Today, computers are everywhere: in phones, tablets, cars, gaming consoles, supercomputers and smart watches. They work the same way, by using machine language composed of 1s and 0s to know what to do. Like a written language, the computer reads “word by word” (instruction set by instruction set) until it understands what to do, before executing and moving to the next step. Hence, an ordinary computer completes one task at a time, very quickly. This works quite well for personal and small-scale computing. However, where much greater processing power is needed, for example in scientific disciplines such as climate research, artificial intelligence, aerodynamics, computational medicine and others, today’s machine language struggles to cope. Firstly, large processors use vast amounts of electricity – to the point that the development of more powerful computers is limited by the capacity to cool the processors. Secondly, the inability to do two things at the same time affects the processing speed needed to solve complex problems such as designing error-free computer chips and software, calculating efficient resource use in industrial processes and creating advanced simulations. To overcome this, quantum computing – with its non-linear approach to problem-solving has received the most hype in recent years. However, it still faces practical constraints due to the fragile nature of quantum states. While computer scientists have been addressing these constraints, other potential solutions have emerged that could help propel the next vanguard in computing. One such approach is through biocomputing, which uses a system of organic molecules, such as proteins and/or DNA, to form complex calculations involving the processing, storage, and retrieval of data. The EU-funded project Bio4Comp led by Lund University together with an international team of researchers and technologists, seeks to take biocomputing to the next level by modifying the properties of “motor proteins” found in muscle tissue, such as kinesin and myosin, and optimise them for computing. The idea is that biomolecular machines, each only a few billionth of a meter (nanometres) in size, can solve problems by moving through a nanofabricated network of channels designed to represent a mathematical algorithm. An approach the team have termed “network-based biocomputation”. Whenever the biomolecules reach a junction in the network, they either add a number to the sum they are calculating or leave it out. That way, each biomolecule acts as a tiny computer with processor and memory. These highly efficient “molecular motors” could lead to an extremely powerful computer that uses a fraction of the energy of existing computers and that will be able to tackle problems where many solutions need to be explored simultaneously. The project favours a participatory approach to involve a large scientific and economic community in this computing revolution. As project coordinator Dr. Till Korten from TU Dresden says: “The beauty of this technology is, that it uses biomolecular nanomachines that have been optimised by a billion years of evolution to work highly energy efficiently on the nanoscale. We invite interested parties to discuss with us the challenges and prospects of developing our technology platform into marketable applications.” The potential future uses of increased and efficient processing power are of course vast, with medicine being a possible first adopter. The technology platform developed by the Bio4Comp team will enable them to scale down microfluidic applications to nanoscale channels and integrate microfluidics with electronics to develop highly integrated lab-on-a-chip devices.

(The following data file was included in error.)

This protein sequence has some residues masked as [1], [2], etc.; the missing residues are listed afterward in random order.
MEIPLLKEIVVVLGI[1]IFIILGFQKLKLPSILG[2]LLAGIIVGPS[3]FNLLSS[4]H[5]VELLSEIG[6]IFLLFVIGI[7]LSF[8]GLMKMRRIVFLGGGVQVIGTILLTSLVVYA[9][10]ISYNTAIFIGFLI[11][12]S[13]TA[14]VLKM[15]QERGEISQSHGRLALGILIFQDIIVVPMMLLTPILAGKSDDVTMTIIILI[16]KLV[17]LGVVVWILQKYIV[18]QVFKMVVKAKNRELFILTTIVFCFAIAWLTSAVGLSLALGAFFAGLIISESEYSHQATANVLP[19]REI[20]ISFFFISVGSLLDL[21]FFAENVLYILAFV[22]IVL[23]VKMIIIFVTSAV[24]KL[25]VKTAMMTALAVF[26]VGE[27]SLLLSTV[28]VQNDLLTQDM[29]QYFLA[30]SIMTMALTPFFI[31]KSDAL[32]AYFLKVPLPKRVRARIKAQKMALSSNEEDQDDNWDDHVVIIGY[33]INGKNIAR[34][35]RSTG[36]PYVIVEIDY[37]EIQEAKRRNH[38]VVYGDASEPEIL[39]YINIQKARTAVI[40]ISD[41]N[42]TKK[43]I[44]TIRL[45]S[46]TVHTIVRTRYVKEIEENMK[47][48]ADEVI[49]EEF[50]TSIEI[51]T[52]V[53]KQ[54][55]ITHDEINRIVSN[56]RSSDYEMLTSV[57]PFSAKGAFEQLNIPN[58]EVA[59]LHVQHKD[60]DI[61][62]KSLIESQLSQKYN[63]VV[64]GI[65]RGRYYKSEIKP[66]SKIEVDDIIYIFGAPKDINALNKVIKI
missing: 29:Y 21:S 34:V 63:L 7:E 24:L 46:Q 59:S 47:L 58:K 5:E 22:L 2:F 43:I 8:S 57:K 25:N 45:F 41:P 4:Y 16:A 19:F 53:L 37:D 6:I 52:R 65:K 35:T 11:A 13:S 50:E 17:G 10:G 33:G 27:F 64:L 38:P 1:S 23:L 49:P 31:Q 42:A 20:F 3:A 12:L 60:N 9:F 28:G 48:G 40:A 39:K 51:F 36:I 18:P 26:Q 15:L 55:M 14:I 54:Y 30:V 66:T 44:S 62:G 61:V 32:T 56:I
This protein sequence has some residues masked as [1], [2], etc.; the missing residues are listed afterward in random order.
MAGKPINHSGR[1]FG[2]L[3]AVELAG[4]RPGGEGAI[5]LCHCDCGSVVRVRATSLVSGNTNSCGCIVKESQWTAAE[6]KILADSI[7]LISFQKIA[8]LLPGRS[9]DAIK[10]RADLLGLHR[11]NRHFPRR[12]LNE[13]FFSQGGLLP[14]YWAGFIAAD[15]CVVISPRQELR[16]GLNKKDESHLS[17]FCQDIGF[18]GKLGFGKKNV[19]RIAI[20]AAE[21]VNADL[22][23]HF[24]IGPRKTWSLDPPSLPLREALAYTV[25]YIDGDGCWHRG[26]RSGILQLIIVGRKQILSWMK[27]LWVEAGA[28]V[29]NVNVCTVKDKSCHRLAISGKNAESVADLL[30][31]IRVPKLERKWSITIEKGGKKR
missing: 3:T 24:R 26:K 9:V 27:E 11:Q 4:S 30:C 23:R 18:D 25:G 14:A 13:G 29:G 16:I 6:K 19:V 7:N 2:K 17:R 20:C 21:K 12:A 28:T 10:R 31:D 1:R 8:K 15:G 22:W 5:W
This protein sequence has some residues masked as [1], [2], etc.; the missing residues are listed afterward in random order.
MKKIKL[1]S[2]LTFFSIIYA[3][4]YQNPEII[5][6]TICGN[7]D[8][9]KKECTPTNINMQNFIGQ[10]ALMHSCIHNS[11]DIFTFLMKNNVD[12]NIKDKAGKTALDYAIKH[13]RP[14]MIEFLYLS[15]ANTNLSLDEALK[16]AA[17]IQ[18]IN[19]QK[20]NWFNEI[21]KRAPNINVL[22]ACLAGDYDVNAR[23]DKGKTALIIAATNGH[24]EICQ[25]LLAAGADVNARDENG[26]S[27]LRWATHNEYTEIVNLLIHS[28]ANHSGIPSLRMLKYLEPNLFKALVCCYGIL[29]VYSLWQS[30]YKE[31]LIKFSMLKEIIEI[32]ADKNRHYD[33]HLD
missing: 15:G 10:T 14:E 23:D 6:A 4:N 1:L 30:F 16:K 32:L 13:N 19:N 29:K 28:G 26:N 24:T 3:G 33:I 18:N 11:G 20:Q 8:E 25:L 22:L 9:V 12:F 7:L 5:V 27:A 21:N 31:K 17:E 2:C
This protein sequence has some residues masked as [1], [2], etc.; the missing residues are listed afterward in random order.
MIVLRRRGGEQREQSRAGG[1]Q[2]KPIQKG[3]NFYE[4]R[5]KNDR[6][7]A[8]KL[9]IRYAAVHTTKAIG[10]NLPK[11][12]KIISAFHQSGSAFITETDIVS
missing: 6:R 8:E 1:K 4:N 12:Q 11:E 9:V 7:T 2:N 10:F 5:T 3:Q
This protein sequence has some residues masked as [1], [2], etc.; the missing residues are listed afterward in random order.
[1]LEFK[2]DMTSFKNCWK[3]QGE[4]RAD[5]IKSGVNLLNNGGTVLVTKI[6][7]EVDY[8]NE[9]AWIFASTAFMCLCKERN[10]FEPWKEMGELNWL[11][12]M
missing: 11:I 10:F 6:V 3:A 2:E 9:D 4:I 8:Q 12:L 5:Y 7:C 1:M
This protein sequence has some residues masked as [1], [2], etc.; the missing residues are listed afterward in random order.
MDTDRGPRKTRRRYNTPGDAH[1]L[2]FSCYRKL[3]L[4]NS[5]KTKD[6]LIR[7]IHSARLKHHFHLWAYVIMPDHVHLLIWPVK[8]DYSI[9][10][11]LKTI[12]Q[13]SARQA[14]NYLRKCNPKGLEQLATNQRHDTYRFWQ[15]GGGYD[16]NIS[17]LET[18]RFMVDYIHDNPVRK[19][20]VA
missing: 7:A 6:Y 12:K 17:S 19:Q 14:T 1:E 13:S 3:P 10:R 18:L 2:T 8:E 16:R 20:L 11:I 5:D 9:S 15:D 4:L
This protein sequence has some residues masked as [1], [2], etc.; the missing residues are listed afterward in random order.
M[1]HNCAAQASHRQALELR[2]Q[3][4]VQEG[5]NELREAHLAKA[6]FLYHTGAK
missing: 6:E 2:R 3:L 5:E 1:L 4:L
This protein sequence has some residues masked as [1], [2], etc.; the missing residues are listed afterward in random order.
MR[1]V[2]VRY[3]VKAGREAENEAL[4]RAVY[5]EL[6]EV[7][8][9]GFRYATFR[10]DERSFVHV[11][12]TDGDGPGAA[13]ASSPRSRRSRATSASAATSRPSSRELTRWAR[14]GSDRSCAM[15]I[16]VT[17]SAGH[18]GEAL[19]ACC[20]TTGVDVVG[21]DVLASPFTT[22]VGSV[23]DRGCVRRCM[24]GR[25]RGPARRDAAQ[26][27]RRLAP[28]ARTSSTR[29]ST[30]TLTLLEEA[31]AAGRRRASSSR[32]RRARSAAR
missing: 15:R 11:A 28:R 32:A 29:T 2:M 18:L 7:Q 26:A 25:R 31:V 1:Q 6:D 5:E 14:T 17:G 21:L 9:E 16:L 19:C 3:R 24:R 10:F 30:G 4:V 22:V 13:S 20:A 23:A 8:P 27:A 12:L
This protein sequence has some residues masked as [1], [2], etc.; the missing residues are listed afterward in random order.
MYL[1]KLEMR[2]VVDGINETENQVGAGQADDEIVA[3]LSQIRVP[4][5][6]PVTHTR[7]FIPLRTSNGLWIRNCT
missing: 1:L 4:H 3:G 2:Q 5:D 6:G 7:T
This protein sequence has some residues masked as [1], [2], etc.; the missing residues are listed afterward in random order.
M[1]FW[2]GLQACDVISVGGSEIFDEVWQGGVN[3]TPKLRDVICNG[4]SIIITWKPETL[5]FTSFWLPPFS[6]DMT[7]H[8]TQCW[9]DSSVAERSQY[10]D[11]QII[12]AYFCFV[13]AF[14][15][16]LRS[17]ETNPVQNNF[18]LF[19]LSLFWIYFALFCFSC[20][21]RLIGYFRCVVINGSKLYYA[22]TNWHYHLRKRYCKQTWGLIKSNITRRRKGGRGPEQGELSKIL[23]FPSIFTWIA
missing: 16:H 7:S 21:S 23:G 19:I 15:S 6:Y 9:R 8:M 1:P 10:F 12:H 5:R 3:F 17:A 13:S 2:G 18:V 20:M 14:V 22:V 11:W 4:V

computing, muscle proteins, energy, electricity, biocomputing, nanofabricated network, medicine, proteins, DNA